Finally, I have heard some argue that the practice of oral argument for admissions is practiced only because of the Supreme Court Bar. There are a lot of lawyers at the Supreme Court and they gain many billable hours (and some prestige in they eyes of the client) by appearing at the Supreme Court for admission matters. Indeed, for some lawyers this comprises the bulk of their courtroom time as they actually end up arguing very few cases on regular hearing days. If Monday-Friday days were abolished it would adversely affect the political economy of the bar and few justices want to be in the position of upsetting these lawyers. This argument could certainly have some merit, but I don’t know the ins and outs of the bar well enough to say much about it.

It strikes me that a lot of the justices’ time is wasted on admissions days (indeed, most of it – and we are talking 2/5ths of their in-court time). With the backlog of cases before the Court it seems that there needs to be serious thinking about whether it’s worth their time vis a vis other ways they could be spending it – this is a question of what is best for the system for the delivery of justice. Perhaps, this doesn’t have to be an all or nothing choice though. The Supreme Court categorizes its cases into a variety of different types on its computer system (property, civil service, PIL, etc.) I think it would be worth a study to find out from which categories of cases it most often dismisses and which it most often accepts (if possible it would be great to find out which types of cases the Court most often changes its mind on in oral argument – this is hard to gather objectively, but a more subjective survey of justices could probably lend some light on the issue). If it turns out the Court dismisses the vast majority of property matters (and is rarely swayed by oral arguments) perhaps it’s smart to only have written admissions for appeals involving property matters. Alternatively, perhaps for PILs, especially if they are being heard for the first time, there should be oral arguments for admissions. This is just one idea about how to find potential middle ground to both improve efficiency and reduce the distorting effect of well-known lawyers in admission matters, but keep some of the benefits admissions days offer. I’m sure others have more developed thoughts about how to streamline the process if not get rid of it altogether, or alternatively more solid defences of the current system than my generalizations. Would love to hear them.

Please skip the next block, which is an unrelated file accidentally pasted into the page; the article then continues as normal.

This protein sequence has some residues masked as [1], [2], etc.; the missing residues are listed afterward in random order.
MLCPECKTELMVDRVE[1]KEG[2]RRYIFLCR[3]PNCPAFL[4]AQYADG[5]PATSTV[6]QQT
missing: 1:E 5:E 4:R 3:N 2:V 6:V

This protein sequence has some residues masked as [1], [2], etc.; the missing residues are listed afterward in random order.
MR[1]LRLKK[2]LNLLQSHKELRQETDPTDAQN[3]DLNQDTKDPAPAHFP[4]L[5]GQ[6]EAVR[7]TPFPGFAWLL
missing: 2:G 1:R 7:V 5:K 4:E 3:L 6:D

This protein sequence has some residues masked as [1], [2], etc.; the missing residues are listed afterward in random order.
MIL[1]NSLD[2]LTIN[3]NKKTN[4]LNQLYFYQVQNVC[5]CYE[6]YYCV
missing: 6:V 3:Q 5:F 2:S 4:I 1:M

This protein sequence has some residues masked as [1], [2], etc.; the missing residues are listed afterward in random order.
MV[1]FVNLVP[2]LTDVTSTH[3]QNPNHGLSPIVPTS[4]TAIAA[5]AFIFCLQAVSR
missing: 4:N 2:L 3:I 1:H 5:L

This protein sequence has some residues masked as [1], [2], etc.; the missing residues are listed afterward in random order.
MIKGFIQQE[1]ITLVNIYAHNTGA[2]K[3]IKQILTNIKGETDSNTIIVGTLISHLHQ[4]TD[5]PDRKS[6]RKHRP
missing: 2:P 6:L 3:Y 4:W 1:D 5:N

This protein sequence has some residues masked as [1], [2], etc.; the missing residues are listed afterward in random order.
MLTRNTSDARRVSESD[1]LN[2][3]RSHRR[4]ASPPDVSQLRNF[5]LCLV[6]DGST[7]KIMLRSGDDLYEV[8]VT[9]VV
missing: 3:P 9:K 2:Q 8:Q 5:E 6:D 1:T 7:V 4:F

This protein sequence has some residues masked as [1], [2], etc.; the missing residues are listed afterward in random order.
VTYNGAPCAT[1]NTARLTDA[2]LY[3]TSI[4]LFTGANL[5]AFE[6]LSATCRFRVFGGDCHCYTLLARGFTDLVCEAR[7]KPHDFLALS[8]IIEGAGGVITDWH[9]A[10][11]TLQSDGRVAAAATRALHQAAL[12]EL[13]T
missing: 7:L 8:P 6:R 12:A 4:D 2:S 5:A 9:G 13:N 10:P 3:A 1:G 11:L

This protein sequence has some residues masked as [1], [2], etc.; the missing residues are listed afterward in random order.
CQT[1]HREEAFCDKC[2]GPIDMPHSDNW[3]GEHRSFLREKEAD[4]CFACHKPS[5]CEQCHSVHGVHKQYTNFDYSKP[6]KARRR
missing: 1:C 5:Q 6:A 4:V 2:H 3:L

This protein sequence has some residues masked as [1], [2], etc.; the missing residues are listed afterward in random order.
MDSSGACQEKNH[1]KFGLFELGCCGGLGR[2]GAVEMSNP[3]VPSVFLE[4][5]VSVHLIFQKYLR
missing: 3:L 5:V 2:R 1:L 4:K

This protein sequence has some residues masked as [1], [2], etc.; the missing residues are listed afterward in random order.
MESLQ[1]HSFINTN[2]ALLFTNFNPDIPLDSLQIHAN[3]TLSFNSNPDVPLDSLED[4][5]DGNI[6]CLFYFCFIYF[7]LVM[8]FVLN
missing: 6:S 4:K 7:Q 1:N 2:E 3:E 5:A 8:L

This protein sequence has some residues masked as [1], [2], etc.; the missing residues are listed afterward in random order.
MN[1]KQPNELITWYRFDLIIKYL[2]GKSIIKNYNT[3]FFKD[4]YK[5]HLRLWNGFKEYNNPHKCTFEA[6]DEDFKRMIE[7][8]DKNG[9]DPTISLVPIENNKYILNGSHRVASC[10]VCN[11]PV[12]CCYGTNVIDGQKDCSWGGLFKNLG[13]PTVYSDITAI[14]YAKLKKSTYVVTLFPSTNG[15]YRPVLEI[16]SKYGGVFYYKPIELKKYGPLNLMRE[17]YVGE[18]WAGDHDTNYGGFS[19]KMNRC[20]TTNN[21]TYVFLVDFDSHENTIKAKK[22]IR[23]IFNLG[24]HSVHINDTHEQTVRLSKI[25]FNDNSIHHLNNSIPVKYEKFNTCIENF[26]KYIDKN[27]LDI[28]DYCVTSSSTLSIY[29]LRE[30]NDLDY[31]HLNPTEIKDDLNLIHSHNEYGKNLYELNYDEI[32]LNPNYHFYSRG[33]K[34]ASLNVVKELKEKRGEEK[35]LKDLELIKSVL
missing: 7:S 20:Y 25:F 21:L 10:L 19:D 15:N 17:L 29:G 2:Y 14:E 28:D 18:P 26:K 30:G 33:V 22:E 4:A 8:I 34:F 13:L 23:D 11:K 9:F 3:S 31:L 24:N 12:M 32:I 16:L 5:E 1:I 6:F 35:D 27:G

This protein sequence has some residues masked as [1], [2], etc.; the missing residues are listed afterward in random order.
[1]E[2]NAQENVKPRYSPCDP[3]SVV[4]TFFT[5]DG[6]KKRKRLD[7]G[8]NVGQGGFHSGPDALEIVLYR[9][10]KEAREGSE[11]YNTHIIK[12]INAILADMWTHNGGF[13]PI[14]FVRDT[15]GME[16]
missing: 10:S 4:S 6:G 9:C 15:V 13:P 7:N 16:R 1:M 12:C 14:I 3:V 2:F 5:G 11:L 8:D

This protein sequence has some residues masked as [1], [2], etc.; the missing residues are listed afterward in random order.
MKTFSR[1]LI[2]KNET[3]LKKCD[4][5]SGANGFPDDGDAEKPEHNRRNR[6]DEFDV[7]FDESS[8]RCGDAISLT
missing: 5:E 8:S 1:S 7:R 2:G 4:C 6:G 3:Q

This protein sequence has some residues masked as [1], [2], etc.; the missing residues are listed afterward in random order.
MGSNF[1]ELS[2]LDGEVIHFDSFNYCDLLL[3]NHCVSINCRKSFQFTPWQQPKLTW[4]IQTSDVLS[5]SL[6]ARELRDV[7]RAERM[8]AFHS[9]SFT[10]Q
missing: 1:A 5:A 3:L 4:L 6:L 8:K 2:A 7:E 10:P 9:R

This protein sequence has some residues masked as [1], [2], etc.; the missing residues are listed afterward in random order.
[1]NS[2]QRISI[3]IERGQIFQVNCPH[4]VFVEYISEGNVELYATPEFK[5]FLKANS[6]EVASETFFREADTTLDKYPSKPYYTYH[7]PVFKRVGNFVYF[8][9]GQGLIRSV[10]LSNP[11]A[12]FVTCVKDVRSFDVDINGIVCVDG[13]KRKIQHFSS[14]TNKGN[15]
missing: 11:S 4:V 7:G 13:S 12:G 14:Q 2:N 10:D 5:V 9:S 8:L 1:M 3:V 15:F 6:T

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Arun Thiruvengadam
Arun Thiruvengadam
13 years ago

Dear Nick,

Welcome to the team, and thanks for your detailed observations on the practice and procedure of the Court. This is more than a bit belated, but I hope you will get to see this eventually.

You describe the “fish market” scene on Mondays and Fridays at the Supreme Court particularly vividly. I first witnessed this as a student intern in the early 90s, and feel sad that the same system is pretty much in place a decade and a half on.

Your post follows a long tradition of Supreme Court practitioners who have called for making changes to the practice of the court, particularly in respect of the way it allows such long oral arguments. Typically, such reflections happen after Supreme Court practitioners have a chance to see other apex courts at work (TR Andhyarujina had one such article in the SCC Journal several years ago, where he detailed the working methods of the US Supreme Court after witnessing oral arguments during a trip to DC). So it isn’t just outsiders who are bemused and befuddled by the existing procedures of the Indian Supreme Court.